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A new era for Afghanistan


Delegates in Afghanistan's interim government are beginning to arrive in Kabul for Saturday's swearing-in ceremony, hopeful that it will mark a new beginning for a country that has endured 23 years of war.

Meanwhile, as the first British peacekeeping forces arrived in Kabul, the Pentagon said an airstrike wiped out a convoy carrying what it described as members of the al Qaeda leadership.


Saturday's swearing-in of a new interim Afghan government will officially end Taliban rule in Afghanistan. Leader designate Hamid Karzai, chosen to lead his country during talks in Germany earlier in the month, arrived in the Afghan capital Friday. (Full story)

Airstrikes on targets in mountainous eastern Afghanistan resumed Friday after three days of reconnaissance missions, including the destruction of a convoy the Pentagon said was carrying al Qaeda leadership. U.S. Marine Gen. Peter Pace said a convoy with 10 to 12 vehicles was attacked by AC-130 gunships and fighter jets near the city of Khost, southwest of the Tora Bora mountains. (Full story)

Fifty-three British marines arrived at Bagram Air Base as the vanguard of a multinational peacekeeping force in Afghanistan. The soldiers will act as a spearhead to a possible full British contingent of 1,500 and an international team of 4,000 from 16 nations. (Full story)

The Pentagon also announced a new high-tech bunker busting bomb is being sent to Afghanistan. The laser-guided bomb is a "thermobaric" weapon, a high-temperature, high-pressure explosive that destroys underground caves and tunnels. (Full story)

Coalition forces are interrogating about 7,000 prisoners of war in Afghanistan to determine the level of their involvement in the Taliban and Osama bin Laden's al Qaeda network, a coalition spokesman said on Friday. Kenton Keith told reporters at a press briefing in Islamabad, Pakistan, that prisoners were being screened so coalition forces could determine whether they were merely Taliban and al Qaeda sympathizers or hard-liners "with blood on their hands." (Full story)

  •  Summary

  •  Update

  •  Key questions

  •  Who's who

  •  Impact

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The original translation of the Osama bin Laden videotape misses the fact that bin Laden identifies nine of the September 11 hijackers, a Saudi dissident says and an independent translator hired by CNN confirmed Thursday. (Full story)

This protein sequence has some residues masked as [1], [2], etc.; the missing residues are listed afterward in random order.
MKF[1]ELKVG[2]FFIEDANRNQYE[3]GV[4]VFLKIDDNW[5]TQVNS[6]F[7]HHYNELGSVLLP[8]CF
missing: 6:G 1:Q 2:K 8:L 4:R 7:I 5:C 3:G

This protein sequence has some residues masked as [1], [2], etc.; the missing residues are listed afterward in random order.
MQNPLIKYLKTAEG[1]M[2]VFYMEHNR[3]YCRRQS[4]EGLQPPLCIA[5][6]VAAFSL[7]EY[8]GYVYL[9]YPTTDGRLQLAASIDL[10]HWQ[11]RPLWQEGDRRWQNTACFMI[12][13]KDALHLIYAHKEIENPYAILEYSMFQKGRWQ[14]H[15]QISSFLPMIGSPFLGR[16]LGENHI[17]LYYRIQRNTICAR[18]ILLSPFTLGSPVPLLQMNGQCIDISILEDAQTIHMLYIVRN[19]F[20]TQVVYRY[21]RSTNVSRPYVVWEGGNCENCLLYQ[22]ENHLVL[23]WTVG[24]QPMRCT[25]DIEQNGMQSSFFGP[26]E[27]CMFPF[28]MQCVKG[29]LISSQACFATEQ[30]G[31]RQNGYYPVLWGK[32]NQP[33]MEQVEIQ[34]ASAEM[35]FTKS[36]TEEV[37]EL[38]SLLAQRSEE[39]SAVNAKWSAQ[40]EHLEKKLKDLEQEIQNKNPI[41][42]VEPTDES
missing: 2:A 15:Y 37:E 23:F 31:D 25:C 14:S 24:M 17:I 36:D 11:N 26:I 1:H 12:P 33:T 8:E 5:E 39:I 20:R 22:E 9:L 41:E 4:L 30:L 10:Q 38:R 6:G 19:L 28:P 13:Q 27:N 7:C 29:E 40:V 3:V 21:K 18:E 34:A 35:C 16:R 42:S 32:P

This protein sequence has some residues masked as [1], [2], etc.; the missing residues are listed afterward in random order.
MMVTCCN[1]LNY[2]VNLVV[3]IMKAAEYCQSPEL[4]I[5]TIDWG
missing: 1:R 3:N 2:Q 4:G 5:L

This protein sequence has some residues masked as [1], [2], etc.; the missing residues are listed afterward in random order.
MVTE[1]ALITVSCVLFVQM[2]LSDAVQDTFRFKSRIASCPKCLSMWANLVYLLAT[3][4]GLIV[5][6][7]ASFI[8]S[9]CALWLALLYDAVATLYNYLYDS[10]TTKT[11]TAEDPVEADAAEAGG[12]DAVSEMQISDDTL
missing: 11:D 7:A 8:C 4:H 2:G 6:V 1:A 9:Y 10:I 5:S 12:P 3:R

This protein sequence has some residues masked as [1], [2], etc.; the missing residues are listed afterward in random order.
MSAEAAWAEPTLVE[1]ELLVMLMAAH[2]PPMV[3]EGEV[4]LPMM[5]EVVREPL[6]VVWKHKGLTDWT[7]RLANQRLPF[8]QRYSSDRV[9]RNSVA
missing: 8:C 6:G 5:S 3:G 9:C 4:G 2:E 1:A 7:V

Afghanistan needs about $9 billion during the next five years to rebuild after 20 years of war, the United Nations and World Bank have calculated. The two organizations presented a joint report to an international aid conference in Brussels on Friday and will give a final assessment at a conference in January when major donors plan to announce an aid package for the country. (Full story)


Who are the Northern Alliance and other key players in the political landscape of Afghanistan, and how could U.S. military intervention affect the balance of power there?

Now that the last Taliban stronghold has fallen, will its fleeing members still pose a threat?

Where is Mullah Mohammed Omar, the spiritual leader of the Taliban?

What kind of permanent government will next rule Afghanistan?

How will a multinational peacekeeping force be received in war-weary Afghanistan?

How long will the U.S.-led military campaign in Afghanistan last?

What is the goal of the U.S. airstrikes over Afghanistan? What is the key to the mission's success?


George W. Bush: U.S. president

Hamid Karzai: The appointed leader of Afghanistan's interim government.

Osama bin Laden: A wealthy Saudi expatriate living in Afghanistan who U.S. authorities cite as one of the primary suspects in masterminding the attacks.

Condoleezza Rice: U.S. national security adviser.

Colin Powell: U.S. secretary of state. A former Army general, Powell also served as chairman of the Joint Chiefs of Staff during the 1991 Persian Gulf War.

Gen. Richard B. Myers: Chairman of the U.S. Joint Chiefs of Staff.

Gen. Tommy Franks: Head of U.S. Central Command.

Donald Rumsfeld: U.S. secretary of defense.

The Taliban: A group of Islamic fundamentalists, mainly from Afghanistan's Pashtun ethnic group, which is the country's largest ethnic group. The Taliban that gained control of most of the country by 1997 and instituted an extreme form of Islamic law.

Northern Alliance: A group of former mujahedeen fighters, mainly from minority ethnic groups that oppose the Taliban.

George Robertson: NATO secretary-general and former British defense minister.

George Tenet: CIA director


The military attacks that began October 7 mark the start of what the Bush administration says will be a lengthy struggle against terrorist organizations worldwide -- one that could take years.


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